Literacy, Power and Social Justice
This book gives the lie to the widespread notion that mothers who are themselves illiterate in English cannot help their children to learn to read and write English. They can! Dr Blackledge's research into Bangladeshi families in Birmingham reveals that the children's teachers perceive parents who cannot read or write English as illiterate and unable to help their children with literacy learning at home, and that the parents internalise their powerlessness to do so. Whereas these same parents have real power in their own community and energetically pursue their children's literacy in the home language, in which they are themselves highly competent. The stereotypical views teachers hold of such parents leads to discriminatory practices. They send home English reading books of an unsuitable level, for instance, and expect older siblings to act as interpreters in discussions with these parents about their children's school experience and learning. But as soon as the parents' capacities to help their children are recognized and they no longer feel disempowered, their children's progress accelerates dramatically. The author contends that if bright and ambitious bilingual children are to receive real equality of treatment in schools, this subtle disempowerment by schools of the least powerful parents must be stopped.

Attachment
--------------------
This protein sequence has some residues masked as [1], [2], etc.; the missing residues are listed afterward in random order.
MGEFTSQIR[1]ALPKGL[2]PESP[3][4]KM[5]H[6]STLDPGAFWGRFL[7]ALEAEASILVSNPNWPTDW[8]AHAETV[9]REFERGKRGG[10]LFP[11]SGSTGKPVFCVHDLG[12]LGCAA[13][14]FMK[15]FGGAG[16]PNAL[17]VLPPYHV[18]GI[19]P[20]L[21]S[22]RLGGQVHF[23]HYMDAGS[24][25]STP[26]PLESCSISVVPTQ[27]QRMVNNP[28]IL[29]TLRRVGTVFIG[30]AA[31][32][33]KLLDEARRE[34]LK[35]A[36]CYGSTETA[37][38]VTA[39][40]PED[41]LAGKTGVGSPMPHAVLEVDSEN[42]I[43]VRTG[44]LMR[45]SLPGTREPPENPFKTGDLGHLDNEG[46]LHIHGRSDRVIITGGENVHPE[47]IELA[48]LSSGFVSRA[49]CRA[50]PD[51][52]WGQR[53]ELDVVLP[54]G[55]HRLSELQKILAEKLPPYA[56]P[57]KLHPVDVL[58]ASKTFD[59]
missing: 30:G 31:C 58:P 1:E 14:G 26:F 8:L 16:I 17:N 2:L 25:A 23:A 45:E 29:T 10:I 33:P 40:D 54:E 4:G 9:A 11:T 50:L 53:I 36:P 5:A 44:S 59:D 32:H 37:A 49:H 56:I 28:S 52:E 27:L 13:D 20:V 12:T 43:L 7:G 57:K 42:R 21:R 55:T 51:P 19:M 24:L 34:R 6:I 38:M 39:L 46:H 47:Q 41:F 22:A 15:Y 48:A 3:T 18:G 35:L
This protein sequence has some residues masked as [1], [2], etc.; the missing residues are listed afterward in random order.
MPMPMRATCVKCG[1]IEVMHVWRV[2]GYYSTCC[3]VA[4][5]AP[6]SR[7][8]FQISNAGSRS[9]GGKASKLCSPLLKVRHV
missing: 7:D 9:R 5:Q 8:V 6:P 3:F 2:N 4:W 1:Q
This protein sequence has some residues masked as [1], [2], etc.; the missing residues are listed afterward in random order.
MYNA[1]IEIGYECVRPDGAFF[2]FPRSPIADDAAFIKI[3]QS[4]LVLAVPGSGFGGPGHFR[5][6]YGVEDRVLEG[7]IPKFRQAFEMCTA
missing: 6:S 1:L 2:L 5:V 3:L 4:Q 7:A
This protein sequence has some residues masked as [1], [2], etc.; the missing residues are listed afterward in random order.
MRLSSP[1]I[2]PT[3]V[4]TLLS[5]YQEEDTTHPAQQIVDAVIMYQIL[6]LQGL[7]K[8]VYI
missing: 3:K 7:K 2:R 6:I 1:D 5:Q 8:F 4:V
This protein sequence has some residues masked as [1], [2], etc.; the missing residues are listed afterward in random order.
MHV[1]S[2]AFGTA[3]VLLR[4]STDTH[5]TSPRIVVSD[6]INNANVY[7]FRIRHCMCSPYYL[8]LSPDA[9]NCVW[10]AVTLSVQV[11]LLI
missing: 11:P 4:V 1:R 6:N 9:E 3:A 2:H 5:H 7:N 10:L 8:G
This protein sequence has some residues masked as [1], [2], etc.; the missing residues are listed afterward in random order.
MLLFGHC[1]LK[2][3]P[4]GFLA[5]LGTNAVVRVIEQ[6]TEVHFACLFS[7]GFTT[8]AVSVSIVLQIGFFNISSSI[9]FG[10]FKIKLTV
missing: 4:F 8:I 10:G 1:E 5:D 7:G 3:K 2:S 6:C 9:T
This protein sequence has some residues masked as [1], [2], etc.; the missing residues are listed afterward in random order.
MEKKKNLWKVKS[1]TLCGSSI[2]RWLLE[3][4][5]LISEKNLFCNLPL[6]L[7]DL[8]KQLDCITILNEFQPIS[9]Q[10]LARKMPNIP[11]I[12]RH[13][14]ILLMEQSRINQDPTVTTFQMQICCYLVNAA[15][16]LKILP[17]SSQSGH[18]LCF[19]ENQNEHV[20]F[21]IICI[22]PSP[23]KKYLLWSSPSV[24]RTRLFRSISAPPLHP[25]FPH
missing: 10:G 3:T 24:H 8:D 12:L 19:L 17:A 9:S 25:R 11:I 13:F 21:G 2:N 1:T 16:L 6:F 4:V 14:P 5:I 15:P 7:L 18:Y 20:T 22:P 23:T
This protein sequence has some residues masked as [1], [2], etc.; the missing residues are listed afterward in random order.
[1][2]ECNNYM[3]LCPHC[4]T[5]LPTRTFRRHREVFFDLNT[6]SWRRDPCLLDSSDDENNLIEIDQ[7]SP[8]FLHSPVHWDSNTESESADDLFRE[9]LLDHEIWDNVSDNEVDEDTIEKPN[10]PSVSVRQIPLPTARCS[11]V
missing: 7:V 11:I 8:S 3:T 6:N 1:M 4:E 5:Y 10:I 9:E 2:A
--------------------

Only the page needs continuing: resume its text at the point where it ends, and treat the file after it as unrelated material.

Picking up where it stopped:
Publisher: Trentham Books